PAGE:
Security researchers have found new vulnerabilities in Intel chips. The errors affect the vast majority of the processors that the company has released since 2011. Microsoft, Apple and other tech companies are now rolling out security updates to neutralize the four errors found.
The exception is a handful of processors that were unveiled last month, says Silicon Angle. The security researchers claim that the newly found errors have similarities with the Meltdown and Spectre vulnerabilities found in Intel products last year.
The new exploits allow hackers to steal data from a computer by abusing a mechanism in the processor known as ‘speculative execution’. The function, which was also the cause of Meltdown and Spectre, is used by Intel chips to speed up an application’s performance.
A processor can use speculative execution to guess what calculations a piece of software is going to perform, and perform some of the calculations in advance to save time. If the gamble is not correct, the processor will remove the results. However, hackers can use the newly discovered vulnerabilities to steal the discarded data before it is deleted. The content can then be read.
This data contains all the information generated by the application on a machine, including sensitive data such as passwords.
The exploits are especially dangerous because they allow hackers to move beyond the virtual boundaries between the different programs on a computer. As a result, a piece of malware can theoretically steal data from any application that a user has open, whether it is a browser or a word processor.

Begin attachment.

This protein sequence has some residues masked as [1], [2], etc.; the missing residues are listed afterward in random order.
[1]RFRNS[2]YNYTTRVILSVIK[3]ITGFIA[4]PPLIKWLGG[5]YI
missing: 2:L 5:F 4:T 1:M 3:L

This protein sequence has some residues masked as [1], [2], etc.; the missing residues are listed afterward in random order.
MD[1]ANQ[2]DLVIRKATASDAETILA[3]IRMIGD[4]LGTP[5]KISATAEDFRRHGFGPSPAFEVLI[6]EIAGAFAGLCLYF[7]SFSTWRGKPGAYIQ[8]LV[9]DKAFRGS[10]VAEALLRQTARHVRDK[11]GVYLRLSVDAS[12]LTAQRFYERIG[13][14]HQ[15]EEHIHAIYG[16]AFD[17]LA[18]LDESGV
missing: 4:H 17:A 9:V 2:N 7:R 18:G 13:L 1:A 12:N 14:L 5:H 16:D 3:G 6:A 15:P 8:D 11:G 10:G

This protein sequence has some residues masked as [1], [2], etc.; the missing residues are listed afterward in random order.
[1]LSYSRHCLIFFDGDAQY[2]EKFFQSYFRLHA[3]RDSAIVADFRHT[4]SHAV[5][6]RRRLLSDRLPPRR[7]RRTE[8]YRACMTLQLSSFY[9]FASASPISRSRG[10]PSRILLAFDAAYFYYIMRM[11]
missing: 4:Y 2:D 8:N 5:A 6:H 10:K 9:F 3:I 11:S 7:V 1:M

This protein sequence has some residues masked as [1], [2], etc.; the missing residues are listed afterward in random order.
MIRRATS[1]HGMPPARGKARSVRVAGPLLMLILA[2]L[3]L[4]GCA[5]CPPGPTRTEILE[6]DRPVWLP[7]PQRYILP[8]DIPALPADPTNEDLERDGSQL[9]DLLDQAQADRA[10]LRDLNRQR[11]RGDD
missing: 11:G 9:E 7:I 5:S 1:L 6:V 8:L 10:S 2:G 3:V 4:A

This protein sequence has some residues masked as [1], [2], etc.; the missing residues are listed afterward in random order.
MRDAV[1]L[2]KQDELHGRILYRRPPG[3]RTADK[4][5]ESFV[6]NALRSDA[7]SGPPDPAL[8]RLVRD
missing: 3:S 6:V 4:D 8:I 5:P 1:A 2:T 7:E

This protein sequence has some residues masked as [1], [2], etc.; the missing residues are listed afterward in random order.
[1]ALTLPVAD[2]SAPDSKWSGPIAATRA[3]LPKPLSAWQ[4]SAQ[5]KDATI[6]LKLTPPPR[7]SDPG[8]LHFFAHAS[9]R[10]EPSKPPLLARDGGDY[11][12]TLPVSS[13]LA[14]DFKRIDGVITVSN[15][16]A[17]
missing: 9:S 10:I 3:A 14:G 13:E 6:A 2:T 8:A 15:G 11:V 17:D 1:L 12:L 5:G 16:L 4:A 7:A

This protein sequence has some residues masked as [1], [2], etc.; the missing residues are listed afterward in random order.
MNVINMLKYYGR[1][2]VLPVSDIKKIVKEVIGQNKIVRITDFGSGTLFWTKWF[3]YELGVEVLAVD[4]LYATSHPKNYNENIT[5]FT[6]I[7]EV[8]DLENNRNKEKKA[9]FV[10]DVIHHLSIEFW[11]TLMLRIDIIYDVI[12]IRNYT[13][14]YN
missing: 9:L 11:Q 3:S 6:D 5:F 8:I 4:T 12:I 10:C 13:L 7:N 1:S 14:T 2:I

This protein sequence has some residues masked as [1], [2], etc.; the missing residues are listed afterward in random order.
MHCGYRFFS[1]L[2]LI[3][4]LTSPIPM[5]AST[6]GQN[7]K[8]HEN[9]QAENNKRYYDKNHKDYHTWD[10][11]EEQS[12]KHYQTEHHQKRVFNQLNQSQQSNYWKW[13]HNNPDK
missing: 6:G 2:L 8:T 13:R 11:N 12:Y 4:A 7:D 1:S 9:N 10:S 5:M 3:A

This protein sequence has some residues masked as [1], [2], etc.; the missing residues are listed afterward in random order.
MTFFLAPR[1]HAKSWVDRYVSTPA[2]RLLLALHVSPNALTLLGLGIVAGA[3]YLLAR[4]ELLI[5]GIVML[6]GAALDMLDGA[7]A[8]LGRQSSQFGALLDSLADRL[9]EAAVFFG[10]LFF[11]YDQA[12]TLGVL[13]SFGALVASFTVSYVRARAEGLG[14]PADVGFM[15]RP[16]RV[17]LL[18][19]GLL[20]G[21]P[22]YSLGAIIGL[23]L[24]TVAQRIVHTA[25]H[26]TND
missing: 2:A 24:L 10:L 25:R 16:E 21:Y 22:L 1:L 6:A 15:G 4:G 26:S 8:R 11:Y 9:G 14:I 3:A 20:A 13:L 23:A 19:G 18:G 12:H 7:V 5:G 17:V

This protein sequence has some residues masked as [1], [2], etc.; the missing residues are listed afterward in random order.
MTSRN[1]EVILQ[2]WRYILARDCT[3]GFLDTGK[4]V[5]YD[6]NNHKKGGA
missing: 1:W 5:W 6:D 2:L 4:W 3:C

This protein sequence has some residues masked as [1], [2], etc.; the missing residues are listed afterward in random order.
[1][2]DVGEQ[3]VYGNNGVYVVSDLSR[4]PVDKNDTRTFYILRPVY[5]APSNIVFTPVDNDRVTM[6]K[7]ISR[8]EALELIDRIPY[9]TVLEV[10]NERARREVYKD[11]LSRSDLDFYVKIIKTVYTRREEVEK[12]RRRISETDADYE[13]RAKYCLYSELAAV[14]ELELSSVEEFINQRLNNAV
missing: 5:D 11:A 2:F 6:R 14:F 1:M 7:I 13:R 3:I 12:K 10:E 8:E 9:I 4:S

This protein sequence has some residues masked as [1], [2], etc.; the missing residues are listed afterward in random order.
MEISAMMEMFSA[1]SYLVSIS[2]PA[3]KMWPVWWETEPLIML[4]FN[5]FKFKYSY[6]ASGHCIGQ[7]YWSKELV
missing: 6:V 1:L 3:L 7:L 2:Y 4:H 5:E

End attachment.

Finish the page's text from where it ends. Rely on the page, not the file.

Not only end user devices, but also Intel-based data center servers are affected. The exploits can also be a major problem for companies that use cloud platforms such as AWS, where applications often have to share hardware with other users’ workloads. One of the vulnerabilities, ZombieLoad, could even be deployed when an application is running in a virtual machine that isolates it from the underlying server.
However, the exploits seem to be easier to solve than Meltdown and Spectre. Intel has already rolled out patches for about ten processor families that have appeared since 2011. Major hardware manufacturers and software providers are now also releasing solutions. These include Google, Microsoft, Apple and AWS. However, the patches do affect the performance of a device. Consumers can notice a delay of up to 3 percent, servers 8 to 9 percent.This news article was automatically translated from Dutch to give Techzine.eu a head start. All news articles after September 1, 2019 are written in native English and NOT translated. All our background stories are written in native English as well. For more information read our launch article.